In recent times, the main priority for dairy farmers is to increase the milk yield for cows. With that being said, high milk yielding cows can be associated with poor fertility, increased disease incidence or more lameness. These problems however, are not inevitable. The challenge is to meet the nutritional needs of the cows.
Nutritional needs of high yielding cows
They require high energy and nutrient intake
A very high energy diet fed as much and as often as desired
A well balanced diet to avoid any excesses or deficiencies
How much does a cow eat?
There are normally a few factors that will affect the dry matter intake (DMI) of the cow. These include physiological, environmental, management and dietary factors. In general, dairy cows will consume around 1.4% to 4.0% of their body weight daily depending on the quality of feed.
Physiological factors affecting feed intake
The size of the cow as well as the body fat are important factors when trying to predict the feed intake of a cow. Other factors such as sex, age and if the animal is dry or lactating. A lactating cow will eat 40-60% more than a dry cow. The age of the animal also affects the intake. Generally, older cows tend to eat more compared to younger cows.
Environmental factors affecting feed intake
The environment temperature has a big impact on the feed intake for cows. Feed intake can increase up to 30% in colder temperatures or decrease up to 30% under hotter temperatures. Adverse weather conditions such as snowing could also decrease the feed intake by 15%.
Management and dietary factors affecting feed intake.
Nutrient deficiencies can decrease the feed intake up to 10-20%. Growth promoting implants are able to help increase the feed intake.
Before peak, the cow is in "negative balance". They return to positive balance after peak, allowing them to start ovulating and returning body reserves. "Negative energy balance" is defined as the amount of energy that the diet is lacking compared to the need of energy that is required for milk production. In the figure below, the grey shaded area between milk energy and maintenance and feed energy represents the amount of "negative energy balance".
Body Condition Score (BCS)
First, let us define what is body condition scoring (BCS). BCS is a method of evaluating fatness of thinness in cows according to a 5 point scale. The score can be used to fine-tuned dairy herd nutrition and health.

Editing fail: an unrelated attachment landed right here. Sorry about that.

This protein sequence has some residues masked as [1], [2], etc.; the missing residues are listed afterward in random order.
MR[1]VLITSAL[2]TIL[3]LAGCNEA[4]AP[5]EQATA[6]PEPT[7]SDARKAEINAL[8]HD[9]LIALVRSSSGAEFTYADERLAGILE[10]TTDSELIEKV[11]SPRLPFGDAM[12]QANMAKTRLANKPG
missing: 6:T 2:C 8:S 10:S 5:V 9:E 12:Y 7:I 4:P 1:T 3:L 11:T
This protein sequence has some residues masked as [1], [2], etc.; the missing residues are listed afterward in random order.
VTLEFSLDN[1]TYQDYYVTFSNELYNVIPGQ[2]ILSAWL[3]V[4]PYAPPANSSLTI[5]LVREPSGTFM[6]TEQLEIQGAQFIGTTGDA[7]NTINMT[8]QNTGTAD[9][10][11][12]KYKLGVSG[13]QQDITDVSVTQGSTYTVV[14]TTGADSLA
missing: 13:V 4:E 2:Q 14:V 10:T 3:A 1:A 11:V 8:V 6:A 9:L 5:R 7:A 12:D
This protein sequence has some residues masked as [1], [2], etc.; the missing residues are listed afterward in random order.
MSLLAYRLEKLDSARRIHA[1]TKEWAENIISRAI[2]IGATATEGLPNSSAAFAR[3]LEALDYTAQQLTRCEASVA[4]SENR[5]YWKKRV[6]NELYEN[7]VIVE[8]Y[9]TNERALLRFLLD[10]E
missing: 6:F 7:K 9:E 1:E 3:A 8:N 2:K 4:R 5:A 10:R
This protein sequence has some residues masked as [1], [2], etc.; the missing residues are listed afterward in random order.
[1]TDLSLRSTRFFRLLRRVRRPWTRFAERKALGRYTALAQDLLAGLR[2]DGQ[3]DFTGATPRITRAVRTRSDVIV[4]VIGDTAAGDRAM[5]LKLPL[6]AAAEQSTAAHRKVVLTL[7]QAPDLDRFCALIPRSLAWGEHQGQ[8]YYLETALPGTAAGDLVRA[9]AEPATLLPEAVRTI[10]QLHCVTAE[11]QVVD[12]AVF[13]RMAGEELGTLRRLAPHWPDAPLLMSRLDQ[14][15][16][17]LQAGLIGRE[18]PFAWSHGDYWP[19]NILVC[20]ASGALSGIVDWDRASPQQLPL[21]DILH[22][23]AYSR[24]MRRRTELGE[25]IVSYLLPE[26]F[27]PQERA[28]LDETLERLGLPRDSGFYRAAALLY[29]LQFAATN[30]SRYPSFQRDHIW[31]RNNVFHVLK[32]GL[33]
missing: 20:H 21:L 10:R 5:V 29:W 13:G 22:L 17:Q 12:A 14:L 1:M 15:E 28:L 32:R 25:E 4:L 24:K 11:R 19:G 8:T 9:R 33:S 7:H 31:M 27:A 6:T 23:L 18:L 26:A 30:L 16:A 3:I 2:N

Body condition plays a big role in the productivity, reproduction, health and longevity of dairy cows. By observing the thinness and fatness of a cow, we are able to tell if there is any sort of nutritional deficiencies, health problems or improper herd management. BCS is a good way to troubleshoot problems and improve the health, longevity and the productivity of the dairy herd.
For example, if the cow is fat, this may be due to poor nutrition or reproduction management. A fat cow is also more susceptible to metabolic problems and infections and therefore will have more difficulty at and after calving. Usually, over-conditioning occurs during the last 3 - 4 months of the lactation cycle when the milk production level has decreased, but the dietary energy and total nutrient levels have not been reduced accordingly.
When the cow is too thin on the other hand, this will cause lower production and milk fat levels. This is primarily due to insufficient energy and protein reserves to maintain the milk production level. Thin cows usually do not show heat or conceive until they start to regain, or at least maintain their body weight. Special care must be taken when feeding these animals in order to maintain production while increasing the body reserves.
As a summary for energy balance as well as BCS, prolonged periods of severe negative balance must be avoided. Also, the main factor affecting the loss of body condition is BCS at calving and not nutrition. Modern Holstein dairy cows are genetically thinner. Hence, cows with BCS of 3 or more at calving will generally lose 1 or more BCS units and would be at risk from poor health and fertility.